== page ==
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Schooling In Indonesia: Crisis-Related And Longer-Term Issues


  • Gavin Jones
  • Peter Hagul


Though Indonesia had been making considerable progress in expanding its education system before the economic crisis broke in 1997, 30% of children were still failing to complete primary school,and the quality of education was far from satisfactory. The economic crisis threatened to lead to massive dropout, and social safety net programs were therefore introduced. This paper outlines issues facing primary and secondary education before and during the crisis, assesses the extent to which the social safety net programs have helped to limit dropout, and discusses longer-term issues in achieving the goal of nine years' universal basic education, raising educational quality and achieving increased equity of access.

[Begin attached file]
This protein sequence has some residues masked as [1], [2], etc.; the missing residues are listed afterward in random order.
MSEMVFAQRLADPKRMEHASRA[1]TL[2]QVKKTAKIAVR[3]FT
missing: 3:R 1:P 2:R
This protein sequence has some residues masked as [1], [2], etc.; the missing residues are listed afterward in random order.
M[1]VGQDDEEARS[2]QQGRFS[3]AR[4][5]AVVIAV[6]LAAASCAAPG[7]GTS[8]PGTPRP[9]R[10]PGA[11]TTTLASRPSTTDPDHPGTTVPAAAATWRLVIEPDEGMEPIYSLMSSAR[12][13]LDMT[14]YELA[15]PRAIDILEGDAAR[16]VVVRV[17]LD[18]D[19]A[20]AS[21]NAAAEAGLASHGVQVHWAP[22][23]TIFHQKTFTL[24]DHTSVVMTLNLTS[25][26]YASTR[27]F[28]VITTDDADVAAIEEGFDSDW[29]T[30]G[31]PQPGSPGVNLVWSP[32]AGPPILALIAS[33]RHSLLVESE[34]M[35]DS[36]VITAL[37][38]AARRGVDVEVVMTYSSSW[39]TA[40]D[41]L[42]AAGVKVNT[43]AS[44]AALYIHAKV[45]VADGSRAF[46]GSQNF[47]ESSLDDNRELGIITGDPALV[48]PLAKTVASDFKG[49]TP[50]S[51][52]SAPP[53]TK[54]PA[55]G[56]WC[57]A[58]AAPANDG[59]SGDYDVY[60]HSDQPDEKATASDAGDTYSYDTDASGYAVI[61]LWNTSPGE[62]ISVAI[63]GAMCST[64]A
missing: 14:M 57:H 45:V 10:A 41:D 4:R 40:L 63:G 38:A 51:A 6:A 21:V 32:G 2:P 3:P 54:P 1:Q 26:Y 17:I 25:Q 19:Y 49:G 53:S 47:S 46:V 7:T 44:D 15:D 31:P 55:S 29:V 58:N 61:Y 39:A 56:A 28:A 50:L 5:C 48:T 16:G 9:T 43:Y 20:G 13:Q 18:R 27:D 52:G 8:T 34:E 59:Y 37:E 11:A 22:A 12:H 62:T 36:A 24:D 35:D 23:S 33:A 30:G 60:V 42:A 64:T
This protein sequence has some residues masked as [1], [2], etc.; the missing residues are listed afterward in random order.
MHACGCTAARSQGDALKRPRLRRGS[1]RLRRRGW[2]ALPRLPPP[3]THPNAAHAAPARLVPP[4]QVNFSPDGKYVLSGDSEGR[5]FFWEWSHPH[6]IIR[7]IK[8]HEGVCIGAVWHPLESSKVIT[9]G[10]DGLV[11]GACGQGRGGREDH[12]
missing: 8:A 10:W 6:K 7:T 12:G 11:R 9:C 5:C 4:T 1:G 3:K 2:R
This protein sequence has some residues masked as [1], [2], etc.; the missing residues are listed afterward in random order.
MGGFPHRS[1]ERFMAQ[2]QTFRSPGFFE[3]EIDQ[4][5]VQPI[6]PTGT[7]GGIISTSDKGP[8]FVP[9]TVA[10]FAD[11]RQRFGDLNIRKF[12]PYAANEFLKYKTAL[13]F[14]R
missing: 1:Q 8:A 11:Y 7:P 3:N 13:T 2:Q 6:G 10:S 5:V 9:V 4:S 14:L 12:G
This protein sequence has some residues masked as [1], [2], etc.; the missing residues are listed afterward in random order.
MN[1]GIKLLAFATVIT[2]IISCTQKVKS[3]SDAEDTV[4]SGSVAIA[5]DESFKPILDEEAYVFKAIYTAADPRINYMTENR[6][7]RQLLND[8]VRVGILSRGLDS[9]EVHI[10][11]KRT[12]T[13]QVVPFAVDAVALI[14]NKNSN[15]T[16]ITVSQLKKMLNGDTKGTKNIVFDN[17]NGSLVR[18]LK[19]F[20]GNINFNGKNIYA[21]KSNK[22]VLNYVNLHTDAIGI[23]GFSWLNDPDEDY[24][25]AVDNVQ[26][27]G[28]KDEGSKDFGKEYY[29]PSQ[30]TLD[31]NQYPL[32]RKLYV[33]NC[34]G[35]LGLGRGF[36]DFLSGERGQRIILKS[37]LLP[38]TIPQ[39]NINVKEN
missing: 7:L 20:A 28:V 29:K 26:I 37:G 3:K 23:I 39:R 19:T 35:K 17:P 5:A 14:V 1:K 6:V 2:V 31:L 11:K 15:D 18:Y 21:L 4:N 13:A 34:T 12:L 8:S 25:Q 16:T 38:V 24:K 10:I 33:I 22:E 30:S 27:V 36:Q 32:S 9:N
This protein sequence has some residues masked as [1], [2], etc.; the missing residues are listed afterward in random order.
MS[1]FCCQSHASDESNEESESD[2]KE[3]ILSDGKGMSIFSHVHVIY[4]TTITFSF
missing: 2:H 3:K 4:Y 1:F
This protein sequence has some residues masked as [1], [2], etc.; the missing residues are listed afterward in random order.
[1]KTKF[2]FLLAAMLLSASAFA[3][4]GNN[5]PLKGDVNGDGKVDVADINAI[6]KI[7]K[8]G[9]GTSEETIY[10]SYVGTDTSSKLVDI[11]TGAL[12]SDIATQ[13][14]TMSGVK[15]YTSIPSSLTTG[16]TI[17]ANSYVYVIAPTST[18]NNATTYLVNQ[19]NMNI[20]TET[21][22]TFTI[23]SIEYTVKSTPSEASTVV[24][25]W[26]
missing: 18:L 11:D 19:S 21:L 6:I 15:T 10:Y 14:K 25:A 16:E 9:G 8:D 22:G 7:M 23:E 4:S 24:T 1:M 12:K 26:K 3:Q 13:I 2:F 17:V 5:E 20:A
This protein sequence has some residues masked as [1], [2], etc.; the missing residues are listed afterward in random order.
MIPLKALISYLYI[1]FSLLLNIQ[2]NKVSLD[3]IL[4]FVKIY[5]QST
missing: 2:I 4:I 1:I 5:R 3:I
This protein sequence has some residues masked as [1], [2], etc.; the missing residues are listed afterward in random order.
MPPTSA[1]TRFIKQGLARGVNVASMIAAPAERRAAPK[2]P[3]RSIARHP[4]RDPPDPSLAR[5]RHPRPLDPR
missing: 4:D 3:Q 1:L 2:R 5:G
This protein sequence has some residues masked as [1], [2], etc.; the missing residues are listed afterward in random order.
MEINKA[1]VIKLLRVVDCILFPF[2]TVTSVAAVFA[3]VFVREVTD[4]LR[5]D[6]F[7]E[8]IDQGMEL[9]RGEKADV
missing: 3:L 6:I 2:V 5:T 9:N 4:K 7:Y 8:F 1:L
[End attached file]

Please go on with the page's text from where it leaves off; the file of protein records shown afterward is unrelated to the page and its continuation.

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  • Gavin Jones & Peter Hagul, 2001. "Schooling In Indonesia: Crisis-Related And Longer-Term Issues," Bulletin of Indonesian Economic Studies, Taylor & Francis Journals, vol. 37(2), pages 207-231.
  • Handle: RePEc:taf:bindes:v:37:y:2001:i:2:p:207-231 DOI: 10.1080/00074910152390892

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    References listed on IDEAS

    1. Anne Booth, 1999. "Survey of Recent Developments," Bulletin of Indonesian Economic Studies, Taylor & Francis Journals, vol. 35(3), pages 3-38.
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    Cited by:

    1. Dhanani, Shafiq & Islam, Iyanatul, 2002. "Poverty, Vulnerability and Social Protection in a Period of Crisis: The Case of Indonesia," World Development, Elsevier, vol. 30(7), pages 1211-1231, July.
    2. Cameron, Lisa, 2009. "Can a public scholarship program successfully reduce school drop-outs in a time of economic crisis? Evidence from Indonesia," Economics of Education Review, Elsevier, vol. 28(3), pages 308-317, June.
    3. Duryea, Suzanne & Arends-Kuenning, Mary, 2003. "School Attendance, Child Labor and Local Labor Market Fluctuations in Urban Brazil," World Development, Elsevier, vol. 31(7), pages 1165-1178, July.

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